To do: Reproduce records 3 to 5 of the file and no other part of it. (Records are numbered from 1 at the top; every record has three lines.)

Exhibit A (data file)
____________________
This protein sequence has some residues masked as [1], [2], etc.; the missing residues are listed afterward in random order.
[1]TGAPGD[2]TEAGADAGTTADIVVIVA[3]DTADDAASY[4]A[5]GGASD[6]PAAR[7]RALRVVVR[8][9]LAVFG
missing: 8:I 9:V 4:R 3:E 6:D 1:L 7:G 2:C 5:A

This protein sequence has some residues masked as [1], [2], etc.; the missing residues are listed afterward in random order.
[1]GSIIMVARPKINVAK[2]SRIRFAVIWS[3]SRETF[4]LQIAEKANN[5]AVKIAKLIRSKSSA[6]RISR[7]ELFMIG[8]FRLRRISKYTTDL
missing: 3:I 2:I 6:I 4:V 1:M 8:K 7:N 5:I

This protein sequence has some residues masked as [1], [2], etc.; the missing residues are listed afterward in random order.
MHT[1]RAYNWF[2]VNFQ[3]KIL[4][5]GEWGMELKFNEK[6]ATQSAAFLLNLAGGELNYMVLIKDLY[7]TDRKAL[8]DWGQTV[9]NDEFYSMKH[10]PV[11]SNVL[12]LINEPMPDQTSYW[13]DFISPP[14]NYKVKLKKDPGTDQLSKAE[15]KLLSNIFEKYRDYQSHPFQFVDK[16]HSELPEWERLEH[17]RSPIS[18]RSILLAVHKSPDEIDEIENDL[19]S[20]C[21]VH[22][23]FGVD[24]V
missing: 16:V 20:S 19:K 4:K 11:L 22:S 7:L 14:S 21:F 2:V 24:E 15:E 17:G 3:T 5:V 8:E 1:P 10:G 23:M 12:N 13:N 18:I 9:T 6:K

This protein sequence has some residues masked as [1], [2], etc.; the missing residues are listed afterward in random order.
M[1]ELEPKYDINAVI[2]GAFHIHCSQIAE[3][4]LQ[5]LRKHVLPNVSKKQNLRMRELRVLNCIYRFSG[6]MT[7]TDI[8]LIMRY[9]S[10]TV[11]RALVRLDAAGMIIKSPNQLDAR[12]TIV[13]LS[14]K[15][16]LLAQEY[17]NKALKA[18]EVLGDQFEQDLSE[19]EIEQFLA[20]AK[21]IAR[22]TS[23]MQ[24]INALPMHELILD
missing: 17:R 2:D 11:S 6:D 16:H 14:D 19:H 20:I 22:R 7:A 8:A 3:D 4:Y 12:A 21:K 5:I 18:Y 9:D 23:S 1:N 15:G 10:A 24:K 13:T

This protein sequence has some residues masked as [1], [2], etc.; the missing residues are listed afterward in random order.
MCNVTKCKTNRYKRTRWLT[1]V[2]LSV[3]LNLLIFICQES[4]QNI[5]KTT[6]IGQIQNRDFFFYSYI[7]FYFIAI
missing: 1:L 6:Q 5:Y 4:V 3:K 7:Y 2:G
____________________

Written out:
This protein sequence has some residues masked as [1], [2], etc.; the missing residues are listed afterward in random order.
MHT[1]RAYNWF[2]VNFQ[3]KIL[4][5]GEWGMELKFNEK[6]ATQSAAFLLNLAGGELNYMVLIKDLY[7]TDRKAL[8]DWGQTV[9]NDEFYSMKH[10]PV[11]SNVL[12]LINEPMPDQTSYW[13]DFISPP[14]NYKVKLKKDPGTDQLSKAE[15]KLLSNIFEKYRDYQSHPFQFVDK[16]HSELPEWERLEH[17]RSPIS[18]RSILLAVHKSPDEIDEIENDL[19]S[20]C[21]VH[22][23]FGVD[24]V
missing: 16:V 20:S 19:K 4:K 11:L 22:S 7:L 14:S 21:F 2:V 24:E 15:E 17:G 3:T 5:V 8:E 1:P 10:G 23:M 12:N 13:N 18:I 9:T 6:K

This protein sequence has some residues masked as [1], [2], etc.; the missing residues are listed afterward in random order.
M[1]ELEPKYDINAVI[2]GAFHIHCSQIAE[3][4]LQ[5]LRKHVLPNVSKKQNLRMRELRVLNCIYRFSG[6]MT[7]TDI[8]LIMRY[9]S[10]TV[11]RALVRLDAAGMIIKSPNQLDAR[12]TIV[13]LS[14]K[15][16]LLAQEY[17]NKALKA[18]EVLGDQFEQDLSE[19]EIEQFLA[20]AK[21]IAR[22]TS[23]MQ[24]INALPMHELILD
missing: 17:R 2:D 11:S 6:D 16:H 14:D 19:H 20:I 22:R 7:A 8:A 3:D 4:Y 12:A 21:K 5:I 18:Y 9:D 23:S 1:N 15:G 10:A 24:K 13:T

This protein sequence has some residues masked as [1], [2], etc.; the missing residues are listed afterward in random order.
MCNVTKCKTNRYKRTRWLT[1]V[2]LSV[3]LNLLIFICQES[4]QNI[5]KTT[6]IGQIQNRDFFFYSYI[7]FYFIAI
missing: 1:L 6:Q 5:Y 4:V 3:K 7:Y 2:G